Sam Bankman-Fried convicted of defrauding cryptocurrency customers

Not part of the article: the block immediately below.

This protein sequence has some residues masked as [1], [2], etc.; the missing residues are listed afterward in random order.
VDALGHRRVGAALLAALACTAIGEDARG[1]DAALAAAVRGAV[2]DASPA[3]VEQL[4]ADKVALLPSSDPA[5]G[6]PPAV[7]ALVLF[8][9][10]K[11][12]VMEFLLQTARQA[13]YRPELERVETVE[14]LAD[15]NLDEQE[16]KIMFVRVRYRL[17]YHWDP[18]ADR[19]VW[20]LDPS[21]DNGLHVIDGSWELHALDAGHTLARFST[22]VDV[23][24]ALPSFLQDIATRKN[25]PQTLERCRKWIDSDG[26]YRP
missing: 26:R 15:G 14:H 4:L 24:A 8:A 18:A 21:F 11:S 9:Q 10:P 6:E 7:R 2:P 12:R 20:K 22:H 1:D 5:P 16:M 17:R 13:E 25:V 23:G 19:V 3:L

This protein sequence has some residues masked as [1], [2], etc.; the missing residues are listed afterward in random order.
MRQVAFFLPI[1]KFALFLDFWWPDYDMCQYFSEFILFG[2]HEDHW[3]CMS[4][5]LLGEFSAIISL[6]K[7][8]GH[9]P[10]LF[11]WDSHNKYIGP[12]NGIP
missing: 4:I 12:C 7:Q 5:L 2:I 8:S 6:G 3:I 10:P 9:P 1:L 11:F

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Sam Bankman-Fried has been found guilty of defrauding customers of his cryptocurrency exchange out of billions of dollars. The 31-year-old could be sentenced to more than 100 years in prison after stealing money from clients of FTX. A Manhattan jury convicted him on all seven counts after a month-long trial. FTX collapsed last November, shocking financial markets and wiping out the crypto tycoon’s estimated $26bn (£21bn) wealth. Bankman-Fried – who denied two counts of fraud and five of conspiracy – clasped his hands together as the verdict was delivered. He admitted “mistakes” in running FTX when he testified last week, but insisted he didn’t steal his customers’ money. Prosecutors claimed he used the funds for risky bets at his hedge fund Alameda Research – with a huge financial black hole emerging when crypto markets fell sharply. FTX abruptly halted withdrawals last November and crypto’s second-largest exchange went bankrupt. Bankman-Fried’s fall from grace has seen him compared to well-known financial fraudsters Bernie Madoff and ‘Wolf of Wall Street’ Jordan Belfort. “He didn’t bargain for his three loyal deputies taking that stand and telling you the truth: that he was the one with the plan, the motive and the greed to raid FTX customer deposits – billions and billions of dollars – to give himself money, power, influence,” prosecutor Danielle Sassoon told the jury on Thursday. “He thought the rules did not apply to him. He thought that he could get away with it.” Alameda’s former CEO Caroline Ellison and former FTX executives Gary Wang and Nishad Singh gave evidence against Bankman-Fried after pleading guilty. They said he’d told them to help Alameda loot funds from FTX and lie to lenders and investors. The defence claimed the trio had falsely implicated him to get a lighter sentence, but after their testimony Bankman-Fried took the calculated risk to give evidence. He admitted making a mistake by not having a dedicated risk management team, but claimed he thought Alameda’s borrowing from FTX was allowed. He told the jury he didn’t realise how big the debts had become until just before both firms collapsed. The son of Stanford law professors, Bankman-Fried was known for his distinctive curly hair and casual dress – as well as mixing with celebrities and advising politicians on how crypto regulation. He had been in custody since August after the judge said he had probably tampered with witnesses. Bankman-Fried will be sentenced next year.

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